• How many staff you have
  • The type of size of premises you operate from
  • How much face-to-face contact with customers/clients is necessary

The uncertainty is overwhelming for many of us, but there is a lot you can do to prepare for at least some of the various possibilities.

Your business’s lockdown exit strategy JT Maxwell

Reboot your company

When a business comes to us in distress, one of the best tools we have is our Independent Business Review. Using our many years of experience, we:

  • Look at strengths and weaknesses inside the business
  • Analyse the challenges and opportunities outside the company
  • Map out scenarios and solutions

Many businesses who thought they were on the way out have instead been able to reboot their business – even in the face of massive financial challenges.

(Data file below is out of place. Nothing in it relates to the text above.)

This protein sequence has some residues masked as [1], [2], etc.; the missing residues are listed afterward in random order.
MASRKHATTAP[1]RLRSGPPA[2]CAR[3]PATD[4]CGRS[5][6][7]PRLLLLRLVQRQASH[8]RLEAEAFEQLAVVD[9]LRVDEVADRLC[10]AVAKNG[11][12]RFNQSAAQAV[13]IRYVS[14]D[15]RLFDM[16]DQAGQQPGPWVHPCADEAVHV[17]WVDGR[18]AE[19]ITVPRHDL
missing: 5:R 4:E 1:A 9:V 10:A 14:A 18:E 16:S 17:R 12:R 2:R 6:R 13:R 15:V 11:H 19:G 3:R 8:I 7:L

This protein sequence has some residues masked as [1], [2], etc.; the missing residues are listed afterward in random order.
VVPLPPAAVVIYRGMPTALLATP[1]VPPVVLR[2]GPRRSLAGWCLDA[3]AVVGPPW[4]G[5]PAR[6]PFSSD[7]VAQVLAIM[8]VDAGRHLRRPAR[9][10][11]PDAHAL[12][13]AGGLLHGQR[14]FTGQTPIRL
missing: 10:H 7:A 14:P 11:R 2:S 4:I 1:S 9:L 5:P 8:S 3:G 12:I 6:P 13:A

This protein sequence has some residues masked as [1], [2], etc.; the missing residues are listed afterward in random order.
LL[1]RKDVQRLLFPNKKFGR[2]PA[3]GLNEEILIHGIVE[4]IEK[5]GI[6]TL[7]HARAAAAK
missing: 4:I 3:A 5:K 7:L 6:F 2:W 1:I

So, rather than looking at this crisis as a disaster, we invite you to put a positive spin on things – imagine that you had a blank piece of paper and were asked to draw what your company would look like if you could start again!

We believe that now would be a fantastic opportunity to make some wholesale changes to your business – here is a general checklist to give you ideas on evaluating your organisation for the post-lockdown world.
If you’d like us to create something tailored to your specific business or industry, just get in touch on the number at the end of the article.


Just as you would do with a staff member back from a sabbatical or maternity leave, furloughed staff members or staff that have worked from home for a prolonged period are going to require a plan for reintroduction to the workplace.

This could be an ideal opportunity to up-skill or re-train some of your workforce. This could be handy if you decide to change what you offer and how you deliver it.